Notable organizations like the Red Cross, Salvation Army, GlobalGiving, Mercy Corps, and Saving the Children have all established similar text-to-donate programs. 

Although Croak holds dozens of patents, she is particular proud of this one, which has made an enormous difference in the way people interact with their mobile devices as well as in the world of philanthropy.

 

March 16, 2015

Has Mobile Marketing Become a Technical Profession?

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These days, extensive technical expertise is required for any company to enjoy marketing success. Mobile attribution, or discovering how a mobile user found out about and signed up for an app or service, is considered a technically-challenging task. It’s also one that has had a serious impact on how companies approach marketing. 

Doug Milliken, the vice president of global brand marketing at Clorox, remarked in a panel at VentureBeat’s Mobile Summit that mobile marketing has become a “technical discipline.” The session was moderated by Ashu Garg, general partner of venture firm Foundation Capital. 

Milliken referred to another CEO with a technical background who enlightened him about this shift in marketing. 

“It’s an important insight,” he said. “It’s a huge period of innovation, the greatest period of innovation in the history of the profession. And it’s all being done by computer scientists and engineers,” adding that “deep expertise” is required for success as a marketer.  

Today’s marketers must now analyze and deal with sizable data sets, and subsequently link together automated platforms so as to run mobile marketing campaigns in real time.  

Jeremy Wacksman, vice president of marketing at online real estate site Zillow, agrees that understanding the technical side of mobile marketing is essential. The site receives 90 million visitors per month, with company heads spending some $75 to $100 million a year on building an audience. Since 75% of Zillow users now come in via mobile, the company has more economists and data scientists than performance marketers. Wackman says what marketing efforts are driving users to their app is challenging.

Clorox, in comparison, spent $10 million to $20 million a year on marketing, and while perfecting campaign strategies was once a top priority, “good enough” campaigns are now considered the norm. 

“You optimize it as you go,” Milliken said. “That’s a very hard thing to do. But now we add in the cost of delay. You may lose hundreds of thousands of profit if you delay a month. So good enough is better. We’re a younger company, and the market is you test. If you are wrong, you make a change. But you learn a lot faster.”  

Milliken added that real-time strategic marketing is now the company’s focus. 

Marketing used to be about print campaigns, such as those featured in magazines, newspapers, mailers, and billboards. Now it’s all about mobile devices, as the information people want about brands and services are merely a screen touch away. Figuring out new ways to encourage people to use apps and visit mobile websites is marketing’s future.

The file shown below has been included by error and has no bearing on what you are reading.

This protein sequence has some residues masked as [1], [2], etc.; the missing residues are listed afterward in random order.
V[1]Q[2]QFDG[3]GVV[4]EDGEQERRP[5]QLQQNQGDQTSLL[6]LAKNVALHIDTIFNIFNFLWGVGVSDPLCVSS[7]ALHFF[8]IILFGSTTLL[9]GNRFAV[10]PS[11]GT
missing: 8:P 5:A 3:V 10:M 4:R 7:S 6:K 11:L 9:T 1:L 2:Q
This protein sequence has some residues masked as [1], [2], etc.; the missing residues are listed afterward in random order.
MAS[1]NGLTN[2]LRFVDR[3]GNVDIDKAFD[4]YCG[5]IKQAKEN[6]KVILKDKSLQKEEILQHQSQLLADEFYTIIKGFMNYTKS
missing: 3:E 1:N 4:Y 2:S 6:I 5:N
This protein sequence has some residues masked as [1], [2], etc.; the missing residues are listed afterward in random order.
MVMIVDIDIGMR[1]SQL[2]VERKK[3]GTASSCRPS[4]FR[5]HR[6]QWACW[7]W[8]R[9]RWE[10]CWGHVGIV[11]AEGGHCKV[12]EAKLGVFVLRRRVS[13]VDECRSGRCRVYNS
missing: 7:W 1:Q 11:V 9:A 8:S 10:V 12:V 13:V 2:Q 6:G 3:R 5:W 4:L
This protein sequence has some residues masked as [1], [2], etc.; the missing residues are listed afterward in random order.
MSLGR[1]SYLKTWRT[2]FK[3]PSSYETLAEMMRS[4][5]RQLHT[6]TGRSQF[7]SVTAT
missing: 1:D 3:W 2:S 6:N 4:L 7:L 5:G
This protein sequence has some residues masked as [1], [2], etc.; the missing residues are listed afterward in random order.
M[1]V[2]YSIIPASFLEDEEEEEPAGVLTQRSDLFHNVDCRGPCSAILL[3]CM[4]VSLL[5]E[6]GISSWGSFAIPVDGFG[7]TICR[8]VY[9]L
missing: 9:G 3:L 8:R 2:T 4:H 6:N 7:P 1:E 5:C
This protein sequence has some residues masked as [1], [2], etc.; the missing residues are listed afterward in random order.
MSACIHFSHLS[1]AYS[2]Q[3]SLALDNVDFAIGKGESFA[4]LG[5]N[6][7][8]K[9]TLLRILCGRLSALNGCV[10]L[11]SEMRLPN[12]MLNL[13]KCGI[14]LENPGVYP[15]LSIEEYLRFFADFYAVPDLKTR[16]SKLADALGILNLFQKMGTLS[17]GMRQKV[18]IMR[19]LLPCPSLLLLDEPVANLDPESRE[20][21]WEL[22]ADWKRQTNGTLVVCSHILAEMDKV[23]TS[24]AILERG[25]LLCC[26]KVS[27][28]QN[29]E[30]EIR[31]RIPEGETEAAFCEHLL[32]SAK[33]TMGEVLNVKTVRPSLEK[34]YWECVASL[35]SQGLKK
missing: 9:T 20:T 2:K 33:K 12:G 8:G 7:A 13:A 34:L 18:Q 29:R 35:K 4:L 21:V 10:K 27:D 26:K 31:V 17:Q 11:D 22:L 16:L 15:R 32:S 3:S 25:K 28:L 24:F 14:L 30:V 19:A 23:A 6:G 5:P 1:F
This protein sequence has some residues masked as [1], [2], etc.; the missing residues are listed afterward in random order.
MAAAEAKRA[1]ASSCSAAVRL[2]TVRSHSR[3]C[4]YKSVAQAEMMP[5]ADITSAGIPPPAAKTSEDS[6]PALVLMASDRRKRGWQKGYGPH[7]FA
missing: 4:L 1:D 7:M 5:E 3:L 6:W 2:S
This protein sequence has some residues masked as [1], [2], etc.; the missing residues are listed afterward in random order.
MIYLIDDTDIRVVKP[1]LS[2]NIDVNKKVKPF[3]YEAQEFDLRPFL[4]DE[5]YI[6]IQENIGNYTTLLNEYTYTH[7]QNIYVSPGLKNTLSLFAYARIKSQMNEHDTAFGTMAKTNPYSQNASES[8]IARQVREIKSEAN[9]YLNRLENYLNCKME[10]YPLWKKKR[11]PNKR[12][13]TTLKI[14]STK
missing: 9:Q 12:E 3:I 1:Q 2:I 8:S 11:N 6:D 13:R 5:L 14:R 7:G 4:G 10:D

February 23, 2015

6 Ways to Improve Your Mobile Marketing Strategy

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In-app push notifications and geo-targeting messaging platforms may be popular mobile marketing tools, but text message marketing still wins out as the choice advertising vehicle for small businesses. If looking to infuse fresh blood into your text message marketing campaign, check out the following tips: 

 

1) Encourage Customer Interaction

Today’s consumers have come to expect regular engagement, both at home and on the move. Try promoting brand awareness by using text to interact with digital signs. For instance, customers might send texts to a shared short code to receive an immediate, positive experience, such as seeing their name emblazoned on a billboard. Because this strategy doesn’t require downloading apps, it’s a quick and effective means of piquing customer interest. 

 

2) Implement a Multi-Channel Strategy

Today’s brands focus on multi-channel marketing strategies that takes full advantage of how consumers look for and process information. Almost every cell phone currently in use is SMS-capable, and as such all marketing campaigns should feature an SMS call-to-action. For example, an email offer that includes a way for consumers to sign up for mobile coupons is an excellent idea. Using SMS as a way to enter a Facebook competition also works. 

 

3) Keep Content Timely & Relevant

Delivering timely, valuable, and exclusive content to consumers is key in SMS marketing success. Promote existing campaigns, current coupons and discounts, and anything else that’s relevant to the “here and now” and for the “VIP text list” only. 

 

4) Create Actionable Local Advertising Campaigns

Local advertising should include an SMS shared shortcode and keyword that feature special discounts or offers. An ideal way to generate responses and track offline marketing channel effectiveness, this strategy is a much more streamlined, effective option than providing a phone number or a website and waiting for customers to call or click. 

 

5) Offer In-Store Recommendations